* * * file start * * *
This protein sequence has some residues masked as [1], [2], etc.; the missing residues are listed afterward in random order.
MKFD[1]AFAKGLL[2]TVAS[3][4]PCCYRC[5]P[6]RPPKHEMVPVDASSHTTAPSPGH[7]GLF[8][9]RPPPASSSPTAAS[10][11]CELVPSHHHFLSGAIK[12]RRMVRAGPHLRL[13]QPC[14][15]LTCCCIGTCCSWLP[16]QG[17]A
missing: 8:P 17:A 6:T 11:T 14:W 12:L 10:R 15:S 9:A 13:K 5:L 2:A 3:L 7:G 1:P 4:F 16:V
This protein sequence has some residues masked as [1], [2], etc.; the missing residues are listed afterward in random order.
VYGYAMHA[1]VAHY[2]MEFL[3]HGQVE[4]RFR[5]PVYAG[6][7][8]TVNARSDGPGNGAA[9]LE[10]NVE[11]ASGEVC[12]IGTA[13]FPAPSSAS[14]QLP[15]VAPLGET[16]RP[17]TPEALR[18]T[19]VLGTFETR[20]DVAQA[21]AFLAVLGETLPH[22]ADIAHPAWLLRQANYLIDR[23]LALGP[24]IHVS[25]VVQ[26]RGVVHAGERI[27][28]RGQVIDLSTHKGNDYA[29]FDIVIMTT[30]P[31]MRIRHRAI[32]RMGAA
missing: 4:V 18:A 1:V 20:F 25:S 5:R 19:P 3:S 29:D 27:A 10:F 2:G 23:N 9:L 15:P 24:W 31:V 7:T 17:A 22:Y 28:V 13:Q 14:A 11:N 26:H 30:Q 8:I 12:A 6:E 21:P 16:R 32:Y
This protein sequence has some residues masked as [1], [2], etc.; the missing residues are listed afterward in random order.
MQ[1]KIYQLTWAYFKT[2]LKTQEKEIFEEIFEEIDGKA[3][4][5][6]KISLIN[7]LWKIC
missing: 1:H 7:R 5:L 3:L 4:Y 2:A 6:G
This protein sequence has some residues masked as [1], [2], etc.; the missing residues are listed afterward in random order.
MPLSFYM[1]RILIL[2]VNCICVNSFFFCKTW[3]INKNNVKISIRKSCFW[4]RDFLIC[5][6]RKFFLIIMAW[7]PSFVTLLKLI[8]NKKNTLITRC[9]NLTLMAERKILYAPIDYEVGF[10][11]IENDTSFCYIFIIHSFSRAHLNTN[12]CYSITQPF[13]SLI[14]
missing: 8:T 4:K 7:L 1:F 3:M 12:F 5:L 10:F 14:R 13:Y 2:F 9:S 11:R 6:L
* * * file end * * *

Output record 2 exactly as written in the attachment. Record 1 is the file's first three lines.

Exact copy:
This protein sequence has some residues masked as [1], [2], etc.; the missing residues are listed afterward in random order.
VYGYAMHA[1]VAHY[2]MEFL[3]HGQVE[4]RFR[5]PVYAG[6][7][8]TVNARSDGPGNGAA[9]LE[10]NVE[11]ASGEVC[12]IGTA[13]FPAPSSAS[14]QLP[15]VAPLGET[16]RP[17]TPEALR[18]T[19]VLGTFETR[20]DVAQA[21]AFLAVLGETLPH[22]ADIAHPAWLLRQANYLIDR[23]LALGP[24]IHVS[25]VVQ[26]RGVVHAGERI[27][28]RGQVIDLSTHKGNDYA[29]FDIVIMTT[30]P[31]MRIRHRAI[32]RMGAA
missing: 4:V 18:A 1:V 20:F 25:S 5:R 19:P 3:S 29:D 27:A 10:F 2:G 23:N 9:L 15:P 24:W 31:V 7:T 17:A 22:Y 28:V 13:Q 14:A 11:N 26:H 30:Q 8:I 12:A 6:E 21:P 16:R 32:Y